Amanda A. Kostro Miller, RD, LDN
Maybe you want to lose weight, eat healthier and/or decrease your sugar intake. Regardless of your nutrition goals, it is essential that you know how to interpret food and nutrition labels. They have so much information! Knowing how to interpret a food label will help you understand what you are putting into your body and how it can “make or break” your diet.
What types of food labels are on my food?
On most food items that you buy at the grocery store, you may see several types of food labeling on the product packaging. Let’s talk about how to understand what you are seeing:
|Type of Food Labeling||Where you May Find It||What It Can Tell You|
|Brand name and logo||Front of the package||Company or brand that is associated with this product|
|Certified dietary and production logos
Examples: gluten-free, vegan, vegetarian, organic, GMO-free, soy free
|Front of the package||There are many different logos you may see in this category. Some certified logos have more regulations than others. However, these labels can help people choose products that align with their diet pattern or values.|
|Allergen warning||Back of the package||Indicates if the product has allergen ingredients or has been manufactured in a facility with common allergens (i.e. nuts, wheat). If you have a food allergy, take note of the allergen warning.|
|Ingredients list||Back or side of package||This lists tells you what ingredients were added into the product. Ingredients can be food items, seasonings, preservatives, potential allergens, colorings and/or emulsifiers.|
|Nutrient content claims
Examples: “good source of fiber,” “cholesterol free,” “rich in iron”
|Front, side or back of package||These claims are regulated statements that are based on the amount of certain nutrients that are in 1 serving of that food item.|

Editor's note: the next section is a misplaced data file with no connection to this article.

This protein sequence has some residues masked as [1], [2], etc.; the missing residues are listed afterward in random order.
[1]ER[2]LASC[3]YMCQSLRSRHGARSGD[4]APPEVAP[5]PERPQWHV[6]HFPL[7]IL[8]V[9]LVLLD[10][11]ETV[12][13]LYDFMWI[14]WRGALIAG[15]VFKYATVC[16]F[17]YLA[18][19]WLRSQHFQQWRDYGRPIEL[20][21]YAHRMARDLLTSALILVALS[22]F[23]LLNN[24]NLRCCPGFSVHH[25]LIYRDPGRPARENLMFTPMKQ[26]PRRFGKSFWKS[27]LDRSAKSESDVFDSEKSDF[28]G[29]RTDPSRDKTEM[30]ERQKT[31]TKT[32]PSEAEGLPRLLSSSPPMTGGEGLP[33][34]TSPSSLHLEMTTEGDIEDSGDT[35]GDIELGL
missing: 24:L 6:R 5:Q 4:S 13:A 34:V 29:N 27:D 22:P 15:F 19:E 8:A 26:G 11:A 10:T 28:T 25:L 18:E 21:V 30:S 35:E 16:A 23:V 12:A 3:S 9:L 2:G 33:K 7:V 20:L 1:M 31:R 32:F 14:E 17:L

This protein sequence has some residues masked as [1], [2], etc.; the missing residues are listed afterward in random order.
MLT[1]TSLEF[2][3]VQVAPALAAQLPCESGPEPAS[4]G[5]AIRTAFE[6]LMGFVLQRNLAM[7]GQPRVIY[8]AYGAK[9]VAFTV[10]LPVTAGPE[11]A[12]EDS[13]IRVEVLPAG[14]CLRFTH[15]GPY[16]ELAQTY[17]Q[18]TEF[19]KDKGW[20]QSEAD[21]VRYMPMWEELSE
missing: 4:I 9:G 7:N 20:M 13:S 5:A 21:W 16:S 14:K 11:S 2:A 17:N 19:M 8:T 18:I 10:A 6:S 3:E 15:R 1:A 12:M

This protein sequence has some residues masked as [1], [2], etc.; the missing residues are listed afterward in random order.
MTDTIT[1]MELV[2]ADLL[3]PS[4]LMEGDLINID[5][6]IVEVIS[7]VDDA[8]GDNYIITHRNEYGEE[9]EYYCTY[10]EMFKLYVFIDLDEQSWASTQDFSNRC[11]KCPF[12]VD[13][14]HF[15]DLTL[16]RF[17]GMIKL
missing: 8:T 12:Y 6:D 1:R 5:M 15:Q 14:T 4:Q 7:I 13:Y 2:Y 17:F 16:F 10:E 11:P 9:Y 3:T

|Authorized health claims
Examples: “adequate calcium can reduce the risk of osteoporosis,” “limiting saturated fat and cholesterol can reduce the risk of coronary heart disease”
|Front, side or back of package||These claims are regulated and supported by substantial research to tell you if a food or ingredient in that food can reduce the risk of certain chronic diseases. If you’re trying to eat healthier, authorized health claims can help you make healthier choices.|
|Nutrition Facts label||Back of package||This is a graphical representation of several nutrients that are in 1 serving of that food. We will discuss how to read the Nutrition Facts label in detail later in this post.|
Fresh produce, grocery bakery items, deli meats and grocery seafood products may not have nutrition labeling. If you have a food product without nutrition labels, you can search that food’s nutrition profile here.
Why are nutrition and food labels helpful?
Now that you know what types of food labels are out there, you may be wondering why all of this information is available on our food. Here are several ways in which you can use the labeling information to your advantage: